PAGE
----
Encouraged by positive Senate hearings in November and enthusiastic Bitcoin processors, online retailer Overstock.com has decided to take the plunge and accept the cryptocurrency. In the first 90 minutes of Bitcoin sales, the site received around 150 orders.
Overstock took the decision several months earlier than had been planned.
The libertarian chief executive of Overstock.com, Patrick Byrne, said in a press release:
This is historic. Digital currency will be an important part of the future and Overstock is excited to be the first major online shopping retailer to accept it.
As one who believes in limited government, this attracts me because it is a form of money that no government mandarin can will it into existence.
While the use of Bitcoin can lower Overstock's transaction costs, there is more than just business behind Byrne's decision to accept the digital currency. Speaking to Wired magazine he said "It helps us fight the machine.”
Overstock.com hired Bitcoin processing company Coinbase to handle the transition. On 1 January a 40 strong team was instructed to make the site capable of accepting the virtual currency.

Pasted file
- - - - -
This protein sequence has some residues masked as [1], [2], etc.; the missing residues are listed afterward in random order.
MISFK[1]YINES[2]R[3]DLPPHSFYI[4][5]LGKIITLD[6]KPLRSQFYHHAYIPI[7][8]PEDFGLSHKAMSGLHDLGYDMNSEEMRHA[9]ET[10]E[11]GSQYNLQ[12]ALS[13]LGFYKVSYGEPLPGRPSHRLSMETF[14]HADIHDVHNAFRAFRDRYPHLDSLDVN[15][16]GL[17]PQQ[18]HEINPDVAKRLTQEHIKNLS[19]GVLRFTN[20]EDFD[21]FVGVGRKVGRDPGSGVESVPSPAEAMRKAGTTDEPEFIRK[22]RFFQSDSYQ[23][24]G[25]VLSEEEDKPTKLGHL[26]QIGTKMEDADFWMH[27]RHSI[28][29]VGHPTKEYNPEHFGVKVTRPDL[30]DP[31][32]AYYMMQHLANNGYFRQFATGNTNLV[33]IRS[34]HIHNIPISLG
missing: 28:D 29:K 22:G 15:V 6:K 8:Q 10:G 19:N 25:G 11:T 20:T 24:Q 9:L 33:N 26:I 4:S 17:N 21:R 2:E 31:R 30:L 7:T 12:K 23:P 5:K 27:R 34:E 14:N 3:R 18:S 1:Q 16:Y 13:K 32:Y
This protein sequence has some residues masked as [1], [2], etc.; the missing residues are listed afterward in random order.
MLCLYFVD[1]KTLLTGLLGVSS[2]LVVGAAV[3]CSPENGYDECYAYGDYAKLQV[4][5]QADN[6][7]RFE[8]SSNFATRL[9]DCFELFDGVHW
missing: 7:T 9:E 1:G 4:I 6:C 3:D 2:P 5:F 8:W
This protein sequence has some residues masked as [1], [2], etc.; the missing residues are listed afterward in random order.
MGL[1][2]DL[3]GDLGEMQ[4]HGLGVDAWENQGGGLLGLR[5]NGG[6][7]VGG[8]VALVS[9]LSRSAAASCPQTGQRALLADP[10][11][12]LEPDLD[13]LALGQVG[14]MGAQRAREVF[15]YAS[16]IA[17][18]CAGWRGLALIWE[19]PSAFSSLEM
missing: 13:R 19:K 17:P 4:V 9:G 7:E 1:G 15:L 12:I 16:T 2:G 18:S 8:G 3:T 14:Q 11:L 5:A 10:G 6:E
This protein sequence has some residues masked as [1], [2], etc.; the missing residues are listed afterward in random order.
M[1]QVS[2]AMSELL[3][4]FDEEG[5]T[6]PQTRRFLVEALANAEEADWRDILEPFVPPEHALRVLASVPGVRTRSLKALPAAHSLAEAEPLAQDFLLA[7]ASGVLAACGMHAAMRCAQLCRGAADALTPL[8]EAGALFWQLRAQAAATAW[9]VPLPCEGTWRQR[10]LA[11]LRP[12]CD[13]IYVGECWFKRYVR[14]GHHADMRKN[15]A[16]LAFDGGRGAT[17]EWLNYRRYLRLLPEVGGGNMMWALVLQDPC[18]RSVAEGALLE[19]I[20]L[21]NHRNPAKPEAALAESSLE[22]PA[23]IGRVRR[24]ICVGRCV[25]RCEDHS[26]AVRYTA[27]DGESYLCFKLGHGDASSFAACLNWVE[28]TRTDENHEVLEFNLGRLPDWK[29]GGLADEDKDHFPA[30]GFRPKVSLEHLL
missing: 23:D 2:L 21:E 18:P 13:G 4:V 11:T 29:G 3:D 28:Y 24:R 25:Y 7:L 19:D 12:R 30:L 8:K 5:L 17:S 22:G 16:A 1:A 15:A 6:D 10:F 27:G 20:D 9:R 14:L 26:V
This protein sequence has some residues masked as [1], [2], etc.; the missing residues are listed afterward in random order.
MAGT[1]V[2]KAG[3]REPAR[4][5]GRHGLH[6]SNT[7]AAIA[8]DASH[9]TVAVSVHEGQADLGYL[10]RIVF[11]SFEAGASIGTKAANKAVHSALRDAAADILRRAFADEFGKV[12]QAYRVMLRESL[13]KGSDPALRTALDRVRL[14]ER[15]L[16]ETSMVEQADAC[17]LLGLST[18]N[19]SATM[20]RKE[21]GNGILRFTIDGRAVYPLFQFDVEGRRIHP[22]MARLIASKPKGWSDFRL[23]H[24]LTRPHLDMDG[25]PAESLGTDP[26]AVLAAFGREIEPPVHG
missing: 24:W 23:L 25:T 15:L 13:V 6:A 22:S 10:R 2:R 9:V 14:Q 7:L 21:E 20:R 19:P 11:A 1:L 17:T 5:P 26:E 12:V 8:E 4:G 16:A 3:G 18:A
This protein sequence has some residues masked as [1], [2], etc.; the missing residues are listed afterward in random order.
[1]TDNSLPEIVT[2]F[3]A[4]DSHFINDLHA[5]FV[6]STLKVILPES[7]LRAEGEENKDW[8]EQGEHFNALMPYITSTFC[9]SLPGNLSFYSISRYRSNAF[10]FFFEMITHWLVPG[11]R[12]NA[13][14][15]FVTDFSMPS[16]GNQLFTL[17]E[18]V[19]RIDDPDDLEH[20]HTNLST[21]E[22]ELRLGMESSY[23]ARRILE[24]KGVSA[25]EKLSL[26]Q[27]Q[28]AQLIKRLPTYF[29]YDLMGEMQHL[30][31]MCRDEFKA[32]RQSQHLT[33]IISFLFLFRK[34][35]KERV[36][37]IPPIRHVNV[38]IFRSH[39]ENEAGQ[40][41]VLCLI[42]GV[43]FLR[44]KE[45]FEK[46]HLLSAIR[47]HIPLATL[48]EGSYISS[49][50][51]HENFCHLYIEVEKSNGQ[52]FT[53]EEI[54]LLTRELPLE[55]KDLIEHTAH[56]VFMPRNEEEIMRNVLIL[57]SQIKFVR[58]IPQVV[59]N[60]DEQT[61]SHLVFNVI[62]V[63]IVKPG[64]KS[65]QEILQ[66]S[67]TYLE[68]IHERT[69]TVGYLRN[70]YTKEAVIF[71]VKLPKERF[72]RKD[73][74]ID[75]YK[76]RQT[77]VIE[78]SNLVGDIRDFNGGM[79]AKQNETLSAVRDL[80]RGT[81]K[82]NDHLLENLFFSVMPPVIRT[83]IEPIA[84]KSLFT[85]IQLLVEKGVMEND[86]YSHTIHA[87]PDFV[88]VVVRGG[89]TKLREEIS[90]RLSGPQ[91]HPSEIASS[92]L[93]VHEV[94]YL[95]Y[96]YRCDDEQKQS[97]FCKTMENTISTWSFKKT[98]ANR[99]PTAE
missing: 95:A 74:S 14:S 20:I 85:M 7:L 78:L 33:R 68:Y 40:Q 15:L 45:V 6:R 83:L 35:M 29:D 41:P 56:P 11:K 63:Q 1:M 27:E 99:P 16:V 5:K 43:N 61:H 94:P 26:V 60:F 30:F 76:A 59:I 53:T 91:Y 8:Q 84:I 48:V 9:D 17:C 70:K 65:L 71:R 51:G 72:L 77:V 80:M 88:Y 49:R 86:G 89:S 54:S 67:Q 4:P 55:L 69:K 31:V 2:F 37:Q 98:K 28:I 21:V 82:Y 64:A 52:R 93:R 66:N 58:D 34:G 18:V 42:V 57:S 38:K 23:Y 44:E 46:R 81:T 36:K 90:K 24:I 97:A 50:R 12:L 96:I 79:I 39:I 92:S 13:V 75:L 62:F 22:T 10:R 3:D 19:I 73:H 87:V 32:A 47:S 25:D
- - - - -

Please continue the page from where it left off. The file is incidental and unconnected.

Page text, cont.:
Prior to a transaction taking place Coinbase will set the exchange rate, convert the customer's Bitcoin into dollars, and then transfer the dollars to Overstock, the company never holds any Bitcoin itself. So there is no exchange rate risk for either party.
Byrne believes that other online retailers will have to follow his company's lead.
Overstock joins over 19,000 businesses now serviced by Coinbase. With $1.3bn (£800m) in sales last year, Overstock is by far the largest retailer to accept Bitcoin as payment. “Generally speaking, Bitcoin merchants have fed the tech-early-adopter user base. But Overstock is not about that. This is about as mainstream as it gets," said Coinbase founder Fred Ehrsam.
The entrance of the virtual currency into the mainstream has been gathering pace in recent months. Now enthusiasts for the virtual currency can buy anything from cars to patio furniture.
In December an Orange County Lamborghini dealership sold a pre-owned Tesla Model S to a Floridian for 94 Bitcoins.